NO if it's converting an MP3 to AAC, it's already compressed, you'd lose a lot of fidelity.


    B - Smaller AAC files but worse quality

    NO, an AAC file at 128Kbps is reported to be the equivelent to a 256Kbps mp3, it's certainly better than a 192Kbps mp3 to my ears.

    YES if it's MP3 -> AAC

    YES if you're encoding at anything less than 128Kbps (or 64Kbps in mono). AAC lowers the samplerate at lower bitrates, that means you're losing far more quality than Mp3 would because you can encode a mono mp3 at 48Kbps and it will still be 44.1Khz but AAC would drop that down to 32Khz, defeating the purpose of the higher quality codec.

    Generally speaking, with any audio codec, encoding mono audio at exactly half the bitrate of stereo audio offers equal quality.

    It's claimed that AAC is twice the quality of MP3 at equal bitrates, here's some examples for comparison :

    I ripped the audio directly from CD using an external CD writer and a sample editor, I then converted the file from stereo to mono and cropped it to a few bars, saving it as a 44.1Khz mono AIFF to encode from. AAC files encoded with Quicktime 6, MP3 encoded with iTunes.

    Uncompressed 44,1Khz mono AIFF file : The file all other files were encoded from (1.2Mb)

    64Kbps Mono AAC : Equivelent to 128Kbps stereo AAC (120K)

    64Kbps Mono MP3 : Equivelent to 128Kbps stereo MP3 (120K)

    48Kbps Mono AAC : Equivelent to 96Kbps stereo AAC (90K)

    The 48Kbps AAC file, even though it's been encoded from the 44.1Khz AIFF file, is only 32Khz. Here is an Uncompressed 32Khz mono AIFF (920K) version for comparison.

    The difference between 44.1Khz and 32Khz is VERY apparent whether it's AAC or Uncompressed AIFF.

    The difference between the 64Kbps MP3 and AAC files is also quite obvious.

    The AAC file is very close to the quality of the original 44.1Khz AIFF file.

    C - Similar size files, with the same quality

    A 256Kbps AAC file sounds identical to the original CD track. A 256Kbps Mp3 sounds close to an original CD track.


    D - similar size files but with better quality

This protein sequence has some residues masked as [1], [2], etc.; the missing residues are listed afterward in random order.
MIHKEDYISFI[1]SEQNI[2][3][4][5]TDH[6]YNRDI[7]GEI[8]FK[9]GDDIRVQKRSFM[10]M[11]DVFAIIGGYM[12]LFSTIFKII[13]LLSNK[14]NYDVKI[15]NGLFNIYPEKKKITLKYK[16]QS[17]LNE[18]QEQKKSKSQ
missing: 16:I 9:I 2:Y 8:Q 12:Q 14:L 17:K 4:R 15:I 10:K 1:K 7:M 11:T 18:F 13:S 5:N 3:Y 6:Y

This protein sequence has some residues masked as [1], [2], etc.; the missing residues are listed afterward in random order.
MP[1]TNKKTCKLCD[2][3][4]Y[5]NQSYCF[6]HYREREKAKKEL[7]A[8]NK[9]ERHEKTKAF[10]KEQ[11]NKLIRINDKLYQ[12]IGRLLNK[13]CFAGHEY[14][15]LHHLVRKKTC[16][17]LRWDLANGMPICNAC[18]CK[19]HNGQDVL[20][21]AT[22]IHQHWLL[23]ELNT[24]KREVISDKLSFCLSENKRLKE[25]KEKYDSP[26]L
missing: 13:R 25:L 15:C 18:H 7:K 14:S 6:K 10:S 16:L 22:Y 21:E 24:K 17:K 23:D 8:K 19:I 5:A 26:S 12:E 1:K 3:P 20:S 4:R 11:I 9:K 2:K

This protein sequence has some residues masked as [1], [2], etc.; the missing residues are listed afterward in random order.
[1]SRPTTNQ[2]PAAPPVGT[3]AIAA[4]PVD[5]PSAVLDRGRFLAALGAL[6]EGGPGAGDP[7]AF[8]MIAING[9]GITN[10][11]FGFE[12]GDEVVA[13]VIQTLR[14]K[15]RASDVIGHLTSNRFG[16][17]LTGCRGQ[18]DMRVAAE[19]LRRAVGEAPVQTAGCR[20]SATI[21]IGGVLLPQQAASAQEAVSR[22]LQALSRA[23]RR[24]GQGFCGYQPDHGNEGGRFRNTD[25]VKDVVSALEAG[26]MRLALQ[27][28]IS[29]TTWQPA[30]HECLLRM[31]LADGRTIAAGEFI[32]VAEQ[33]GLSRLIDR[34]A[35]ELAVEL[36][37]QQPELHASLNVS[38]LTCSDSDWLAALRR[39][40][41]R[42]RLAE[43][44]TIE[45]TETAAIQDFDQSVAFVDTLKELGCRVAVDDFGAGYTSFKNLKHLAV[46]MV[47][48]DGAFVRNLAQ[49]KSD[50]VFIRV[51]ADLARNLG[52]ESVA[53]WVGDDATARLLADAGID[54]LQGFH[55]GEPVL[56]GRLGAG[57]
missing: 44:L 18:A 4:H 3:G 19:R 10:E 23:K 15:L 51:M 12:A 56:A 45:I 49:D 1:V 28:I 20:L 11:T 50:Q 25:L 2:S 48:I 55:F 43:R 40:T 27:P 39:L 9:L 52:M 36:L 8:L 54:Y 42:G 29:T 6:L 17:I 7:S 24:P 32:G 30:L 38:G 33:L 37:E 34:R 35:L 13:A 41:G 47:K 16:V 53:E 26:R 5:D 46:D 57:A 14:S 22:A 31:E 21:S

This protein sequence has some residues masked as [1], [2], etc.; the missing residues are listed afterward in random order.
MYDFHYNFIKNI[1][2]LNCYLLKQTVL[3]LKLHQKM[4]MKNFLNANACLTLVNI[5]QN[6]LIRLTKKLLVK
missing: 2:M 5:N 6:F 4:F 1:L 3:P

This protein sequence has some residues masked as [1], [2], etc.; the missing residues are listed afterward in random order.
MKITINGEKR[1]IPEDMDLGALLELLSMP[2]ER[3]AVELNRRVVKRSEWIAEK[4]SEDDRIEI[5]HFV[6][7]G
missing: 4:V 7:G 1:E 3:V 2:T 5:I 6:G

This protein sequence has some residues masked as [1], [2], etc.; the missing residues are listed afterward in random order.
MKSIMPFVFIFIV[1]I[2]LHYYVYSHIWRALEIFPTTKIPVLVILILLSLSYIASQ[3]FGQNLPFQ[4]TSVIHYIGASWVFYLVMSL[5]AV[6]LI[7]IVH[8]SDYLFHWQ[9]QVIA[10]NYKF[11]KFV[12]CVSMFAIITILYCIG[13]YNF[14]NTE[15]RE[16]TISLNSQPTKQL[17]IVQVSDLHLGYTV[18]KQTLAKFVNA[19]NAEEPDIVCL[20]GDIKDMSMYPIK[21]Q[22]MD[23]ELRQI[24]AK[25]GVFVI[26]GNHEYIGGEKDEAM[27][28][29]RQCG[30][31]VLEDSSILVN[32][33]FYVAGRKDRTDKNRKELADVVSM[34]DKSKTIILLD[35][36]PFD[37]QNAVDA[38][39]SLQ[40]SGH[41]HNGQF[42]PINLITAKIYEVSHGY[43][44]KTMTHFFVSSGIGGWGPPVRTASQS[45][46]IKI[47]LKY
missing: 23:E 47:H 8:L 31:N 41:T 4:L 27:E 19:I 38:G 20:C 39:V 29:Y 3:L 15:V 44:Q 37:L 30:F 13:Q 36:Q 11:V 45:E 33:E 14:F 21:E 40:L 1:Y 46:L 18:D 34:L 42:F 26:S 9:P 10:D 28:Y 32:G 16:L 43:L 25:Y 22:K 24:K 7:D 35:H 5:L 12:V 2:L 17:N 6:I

A 128Kbps AAC is far higher quality compared with a 128Kbps MP3.


    The music in the example files is a few bars from "finished symphony" by Hybrid. It features a lot of very distinctive, high octave synth sounds along with a 90 piece Orchestra and breakbeats. The tune has huge frequency range and taxes any codec.
     
  13. jMc macrumors 6502

    jMc

    Joined:
    Nov 19, 2001
    Location:
    London N8, Late-16th Century
    #13
    Re: 190 kbps MP3 to 128 kbps AAC.

    The 'batch conversion' in question is just the old 'Convert to Whatever' option in the advanced menu. If you have MP£ as your ripping pref it would still say 'Convert to MP3'. I have always used it to convert AIF sound files that I've downloaded.

    jx
     
  14. Le Big Mac macrumors 68020

    Le Big Mac

    Joined:
    Jan 7, 2003
    Location:
    Washington, DC
    #14
    Re-ripping

    If I've already ripped a cd into mp3, and I stick the CD in with preference set to rip using AAC encoding, will it just replace the song files, leaving all the other information intact (song names, album, ratings, etc.)?
     
  15. stuartmingay macrumors member

    Joined:
    Apr 10, 2002
    #15
    Ah, the custom option ...

    ... that I never bothered with! So that's where 320kbps comes from.

    I'll check out the links to the audio files, but I may have to do a quick experiment myself as well!

    Stu
     
  16. mnkeybsness macrumors 68030

    mnkeybsness

    Joined:
    Jun 25, 2001
    Location:
    Moneyapolis, Minnesota
  17. King Cobra macrumors 603

    Joined:
    Mar 2, 2002
    #17
    First, if you were to encode 2000 songs from a source (avg. 4 minutes) to AAC it would take about 13 hours at a 10x multiplier.

    Second, AAC is more than twice as effective as MPEG-1 audio. I used to encode my music into MPEG-2 before iTunes 4 came out.

    Comparison:
    Test length and bitrate in Kbps: 3:09; 64 + VBR for the MPEG-2 file, 64 for AAC

    Results:
    MPEG-2 file did not have as high frequencies and was 1.5MB.
    AAC file have the higher frequencies and was 1.4MB.

    Third:
    >If I've already ripped a cd into mp3, and I stick the CD in with preference set to rip using AAC encoding, will it just replace the song files, leaving all the other information intact (song names, album, ratings, etc.)? (Le Big Mac)

    It should not replace any files. Here's why.

    Let's say you import two CDs and you do not give an author, album, or title to any song. The first album imports the songs as follows:
    Track 01.m4a
    Track 02.m4a
    Track 03.m4a
    etc.

    Now you do the same for the second CD. The files, again, have no defined author or album. Therefore, they would be placed in the same folder as your previous songs. An extra number is placed beside each track so this difference can be distinguished.
    Track 01 1.m4a
    Track 02 1.m4a
    Track 03 1.m4a
    etc.

    You do the same for a third CD.
    Track 01 2.m4a
    Track 02 2.m4a
    Track 03 2.m4a
    etc.

    If the first CD is imported through .mp3 and the second through .aac these are two different extentions. So this should be your import:
    CD1:
    Track 01.mp3
    Track 02.mp3
    Track 03.mp3
    etc.

    CD2:
    Track 01.m4a
    Track 02.m4a
    Track 03.m4a


    mnkeybsness: saw your post below. I did have .aac. It is realy .m4a as he pointed out. No intentional confusion meant.
     
  18. mnkeybsness macrumors 68030

    mnkeybsness

    Joined:
    Jun 25, 2001
    Location:
    Moneyapolis, Minnesota
    #18
    ripping cds with itunes puts the song name.m4a, not aac

    EDIT:
    it's cool...i was just clearing up if anyone got confused.